After playing six non-division opponents, the Redskins visit the New York Giants Sunday in their first NFC East game of the season.
How weird is it for Washington to wait so long to face a division rival? So weird that the Redskins opened the past four seasons against an NFC East foe, hadn’t gone past Week 2 before doing so since 2003, and hadn’t played so many games without facing the Giants, Philadelphia or Dallas since 1952, eight years before the Cowboys were born and 18 years before the NFC East was created.
Weird enough for you?
However, Redskins coach Mike Shanahan is happy with this bizarre scheduling because it postponed the division debut of quarterback Robert Griffin III – Washington’s first rookie opening day starter in 51 years – until Week 7.
“It’s always an advantage if you’re going to play within your division if it’s little bit later than earlier, especially with rookie players,” Shanahan said. “I think it is a big benefit for us with Robert and a kid like [rookie running back] Alfred [Morris].”
Griffin has already faced 2011 playoff teams Atlanta, Cincinnati and New Orleans, but his veteran teammates say that NFC East battles take game days to a whole different level.
“It’s gonna be a slugfest,” said right guard Chris Chester, who experienced similar intensity while playing for Baltimore against AFC North archrival Pittsburgh.
“It’s about four quarters of hard-nosed football,” said nose tackle Barry Cofield, who’s in his second season with the Redskins after playing his first five with the Giants and is an amazing 11-1 in the 80-year-old rivalry.
Giants coach Tom Coughlin is as hard-nosed as they come and he certainly has an appreciation of the division after spending 16 of his 26 NFL seasons trying to win its title.
“It’s a knock-down, drag-out division and the games are so competitive and so close,” said Coughlin, who’s 29-24 against Dallas, Philadelphia and Washington during his nine seasons in command in New York. “The division itself is something that any of us that are in it are really proud of. If you can somehow emerge in this division, then you’ve gone through many, many battles and hopefully you’re battle-tested for about anything anyone can throw at you.”
Indeed, the Giants’ triumph in Super Bowl XLVI back in February improved the NFC East to 12-8 in the big dance. The 12 victories top the Super Bowl appearances by all of the other divisions except the AFC East, whose teams are 6-11 while playing for the Lombardi Trophy. Incredibly, NFC East teams won seven of the 10 Super Bowls from 1986-95.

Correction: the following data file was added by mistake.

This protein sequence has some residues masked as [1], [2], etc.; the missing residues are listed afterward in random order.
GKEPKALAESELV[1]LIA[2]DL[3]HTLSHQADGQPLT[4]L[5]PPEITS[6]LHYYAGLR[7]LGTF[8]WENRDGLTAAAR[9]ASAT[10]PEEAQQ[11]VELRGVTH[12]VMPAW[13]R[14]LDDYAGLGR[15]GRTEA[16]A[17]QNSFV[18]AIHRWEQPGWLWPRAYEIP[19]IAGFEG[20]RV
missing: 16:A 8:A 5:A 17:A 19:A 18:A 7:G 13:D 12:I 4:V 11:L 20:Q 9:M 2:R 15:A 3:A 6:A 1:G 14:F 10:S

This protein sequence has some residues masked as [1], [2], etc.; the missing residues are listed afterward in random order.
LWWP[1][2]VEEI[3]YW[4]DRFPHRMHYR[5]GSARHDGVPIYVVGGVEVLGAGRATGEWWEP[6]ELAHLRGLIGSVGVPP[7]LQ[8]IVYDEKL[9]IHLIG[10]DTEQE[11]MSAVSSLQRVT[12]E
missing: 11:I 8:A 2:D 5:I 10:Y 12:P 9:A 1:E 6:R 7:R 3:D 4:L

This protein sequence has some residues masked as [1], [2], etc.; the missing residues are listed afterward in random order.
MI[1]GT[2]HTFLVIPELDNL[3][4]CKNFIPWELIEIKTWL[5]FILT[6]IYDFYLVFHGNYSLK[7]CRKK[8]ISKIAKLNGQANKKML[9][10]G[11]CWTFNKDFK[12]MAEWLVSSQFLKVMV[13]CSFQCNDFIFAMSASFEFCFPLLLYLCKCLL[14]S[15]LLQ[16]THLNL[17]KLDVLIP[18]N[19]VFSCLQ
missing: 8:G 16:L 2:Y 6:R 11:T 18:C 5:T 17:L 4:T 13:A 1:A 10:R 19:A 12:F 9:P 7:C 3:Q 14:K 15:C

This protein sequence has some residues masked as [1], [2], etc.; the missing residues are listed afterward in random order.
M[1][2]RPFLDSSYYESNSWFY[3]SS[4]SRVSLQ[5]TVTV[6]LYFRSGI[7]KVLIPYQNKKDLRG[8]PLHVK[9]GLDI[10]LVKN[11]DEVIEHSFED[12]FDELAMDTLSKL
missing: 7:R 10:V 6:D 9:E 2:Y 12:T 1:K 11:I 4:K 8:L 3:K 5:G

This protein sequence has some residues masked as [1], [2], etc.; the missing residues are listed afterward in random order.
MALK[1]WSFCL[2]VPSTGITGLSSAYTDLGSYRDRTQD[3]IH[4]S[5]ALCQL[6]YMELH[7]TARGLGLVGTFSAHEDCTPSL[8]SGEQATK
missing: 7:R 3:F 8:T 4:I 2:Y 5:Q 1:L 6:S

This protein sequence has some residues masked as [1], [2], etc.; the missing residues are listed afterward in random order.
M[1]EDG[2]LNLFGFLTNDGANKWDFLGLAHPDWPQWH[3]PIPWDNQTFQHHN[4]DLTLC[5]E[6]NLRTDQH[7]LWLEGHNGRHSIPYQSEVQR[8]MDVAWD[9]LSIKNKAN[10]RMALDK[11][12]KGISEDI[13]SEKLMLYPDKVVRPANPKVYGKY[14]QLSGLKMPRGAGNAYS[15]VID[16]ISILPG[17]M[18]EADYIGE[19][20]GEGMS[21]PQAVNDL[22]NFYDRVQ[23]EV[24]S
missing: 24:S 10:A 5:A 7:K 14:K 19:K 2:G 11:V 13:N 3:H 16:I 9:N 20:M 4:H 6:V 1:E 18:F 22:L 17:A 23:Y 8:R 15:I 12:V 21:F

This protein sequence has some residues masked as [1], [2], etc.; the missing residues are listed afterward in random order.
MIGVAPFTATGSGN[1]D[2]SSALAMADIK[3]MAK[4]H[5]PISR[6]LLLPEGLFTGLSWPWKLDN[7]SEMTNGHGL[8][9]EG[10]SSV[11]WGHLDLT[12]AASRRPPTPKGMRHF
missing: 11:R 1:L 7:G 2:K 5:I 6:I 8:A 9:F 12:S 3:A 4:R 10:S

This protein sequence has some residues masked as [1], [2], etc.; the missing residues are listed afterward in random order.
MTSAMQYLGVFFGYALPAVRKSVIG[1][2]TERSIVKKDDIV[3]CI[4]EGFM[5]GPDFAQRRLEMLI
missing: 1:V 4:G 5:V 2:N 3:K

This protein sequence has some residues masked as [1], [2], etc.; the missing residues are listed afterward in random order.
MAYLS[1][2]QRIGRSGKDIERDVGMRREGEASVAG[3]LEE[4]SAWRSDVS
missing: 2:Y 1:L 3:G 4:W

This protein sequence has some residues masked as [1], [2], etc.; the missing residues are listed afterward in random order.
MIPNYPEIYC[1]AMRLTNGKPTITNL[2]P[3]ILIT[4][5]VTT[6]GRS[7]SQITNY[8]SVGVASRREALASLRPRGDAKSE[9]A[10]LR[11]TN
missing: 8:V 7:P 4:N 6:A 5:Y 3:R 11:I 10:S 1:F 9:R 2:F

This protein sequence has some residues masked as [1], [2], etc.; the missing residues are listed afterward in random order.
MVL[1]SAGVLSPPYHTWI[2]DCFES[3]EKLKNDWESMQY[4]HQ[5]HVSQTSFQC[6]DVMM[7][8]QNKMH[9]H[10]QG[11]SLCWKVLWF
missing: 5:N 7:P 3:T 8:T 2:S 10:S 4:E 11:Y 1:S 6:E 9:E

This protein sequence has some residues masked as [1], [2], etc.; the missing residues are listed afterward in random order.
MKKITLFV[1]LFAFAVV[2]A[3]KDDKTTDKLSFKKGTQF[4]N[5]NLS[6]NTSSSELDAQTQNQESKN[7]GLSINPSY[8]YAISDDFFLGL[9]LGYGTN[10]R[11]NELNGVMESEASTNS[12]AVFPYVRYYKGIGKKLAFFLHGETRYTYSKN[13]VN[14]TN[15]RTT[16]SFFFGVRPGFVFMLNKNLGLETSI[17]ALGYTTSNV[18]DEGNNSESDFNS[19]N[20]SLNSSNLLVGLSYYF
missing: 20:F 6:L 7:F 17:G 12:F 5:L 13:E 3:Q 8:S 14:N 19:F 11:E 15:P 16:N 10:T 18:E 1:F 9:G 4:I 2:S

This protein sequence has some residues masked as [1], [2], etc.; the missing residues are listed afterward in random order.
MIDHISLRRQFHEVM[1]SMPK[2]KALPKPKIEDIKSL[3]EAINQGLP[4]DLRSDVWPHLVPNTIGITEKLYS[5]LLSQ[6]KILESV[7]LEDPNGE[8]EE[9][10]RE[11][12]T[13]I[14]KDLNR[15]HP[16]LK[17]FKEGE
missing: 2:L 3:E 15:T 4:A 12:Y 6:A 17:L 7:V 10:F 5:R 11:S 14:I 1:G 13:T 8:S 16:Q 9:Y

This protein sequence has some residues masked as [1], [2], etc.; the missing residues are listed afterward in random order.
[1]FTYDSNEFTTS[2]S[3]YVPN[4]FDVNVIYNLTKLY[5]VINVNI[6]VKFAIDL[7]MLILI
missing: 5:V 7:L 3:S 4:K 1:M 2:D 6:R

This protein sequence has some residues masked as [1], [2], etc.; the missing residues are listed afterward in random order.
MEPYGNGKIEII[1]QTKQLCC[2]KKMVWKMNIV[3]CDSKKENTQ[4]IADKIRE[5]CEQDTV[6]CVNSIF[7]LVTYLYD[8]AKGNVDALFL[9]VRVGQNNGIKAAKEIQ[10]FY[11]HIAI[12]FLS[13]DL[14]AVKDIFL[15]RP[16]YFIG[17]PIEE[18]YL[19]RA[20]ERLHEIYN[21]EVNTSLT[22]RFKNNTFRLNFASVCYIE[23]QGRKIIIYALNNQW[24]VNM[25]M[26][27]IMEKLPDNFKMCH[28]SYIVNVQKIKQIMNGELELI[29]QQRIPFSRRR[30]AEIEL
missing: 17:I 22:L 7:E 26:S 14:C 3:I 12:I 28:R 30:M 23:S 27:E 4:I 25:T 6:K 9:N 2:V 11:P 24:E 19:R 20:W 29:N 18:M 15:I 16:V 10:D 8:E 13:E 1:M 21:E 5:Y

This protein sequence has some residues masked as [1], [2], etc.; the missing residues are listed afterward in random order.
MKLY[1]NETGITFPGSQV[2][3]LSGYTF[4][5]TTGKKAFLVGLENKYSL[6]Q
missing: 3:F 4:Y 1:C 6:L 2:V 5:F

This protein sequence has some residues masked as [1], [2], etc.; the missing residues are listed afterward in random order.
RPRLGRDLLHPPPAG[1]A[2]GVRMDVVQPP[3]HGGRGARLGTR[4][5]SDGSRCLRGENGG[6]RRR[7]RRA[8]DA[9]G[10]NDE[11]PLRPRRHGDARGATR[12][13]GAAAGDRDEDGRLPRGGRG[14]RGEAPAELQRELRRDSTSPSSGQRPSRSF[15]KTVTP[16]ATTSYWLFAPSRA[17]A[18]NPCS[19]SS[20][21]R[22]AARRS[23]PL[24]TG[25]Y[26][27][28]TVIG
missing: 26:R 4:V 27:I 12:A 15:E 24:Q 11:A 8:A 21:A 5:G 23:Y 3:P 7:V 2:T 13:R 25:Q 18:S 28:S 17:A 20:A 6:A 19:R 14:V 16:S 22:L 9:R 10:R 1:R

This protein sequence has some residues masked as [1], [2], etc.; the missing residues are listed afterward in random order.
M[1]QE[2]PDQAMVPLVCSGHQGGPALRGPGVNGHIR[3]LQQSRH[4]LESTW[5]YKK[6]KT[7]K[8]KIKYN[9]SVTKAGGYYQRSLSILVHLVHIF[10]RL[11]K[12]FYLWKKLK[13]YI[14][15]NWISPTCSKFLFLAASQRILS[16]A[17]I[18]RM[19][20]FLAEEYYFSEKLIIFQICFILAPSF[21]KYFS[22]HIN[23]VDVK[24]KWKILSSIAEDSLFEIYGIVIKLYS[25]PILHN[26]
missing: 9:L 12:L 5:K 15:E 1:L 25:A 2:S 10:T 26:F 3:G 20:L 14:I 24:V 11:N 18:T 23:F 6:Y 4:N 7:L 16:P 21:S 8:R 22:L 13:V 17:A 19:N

“We only had one playoff team last year, but the Giants won the Super Bowl,” noted Redskins cornerback Josh Wilson, who played for Baltimore and for Seattle in the NFC West before coming to Washington in 2011. “They were [just] 9-7, but they ran through everybody else like it was nothing. You’re gonna have to give it everything you’ve got to win this division and if you do, other games seem easier. It’s a blessing for Robert that he was able to get comfortable in the offense and have a little confidence going before we started playing in the division.”
Griffin performed so well at Baylor last year that he won the Heisman Trophy. Under incredible scrutiny in Washington from the moment he was drafted second overall in April – President Obama talks about him for crying out loud – Griffin is the NFL’s third-ranked passer behind Super Bowl winners Aaron Rodgers and Peyton Manning as well as its 15th-leading rusher.
But as Wilson said, the NFC East is a different animal than other divisions in part because its teams play in three of the top eight markets.
“It’s definitely different playing here than in the NFC West,” Wilson said. “When I was there, it was a lot of passing, not too many top running backs. San Francisco was the only really run-oriented team. The AFC North was hard-nosed football. They were gonna run the ball every week. It was gonna be a grind-out game. In the NFC East, everybody can pass and run. It’s more of a challenge. You can’t focus on the pass or focus on the run. And you have to be ready to play on a national stage. You don’t see too many rookies other than our guys that can perform on this kind of stage because you’re gonna be in the limelight. You’re gonna have the pressure on you so you have to be able to handle it.”
David Elfin began writing about sports when he was a junior at Bethesda-Chevy Chase High School. He is Washington’s representative on the Pro Football Hall of Fame selection committee and the author of seven books, most recently, “Washington Redskins: The Complete Illustrated History.” A pre-game regular on 106.7-The Fan the last two Redskins seasons, he has been its columnist since last March. Follow him on Twitter: @DavidElfin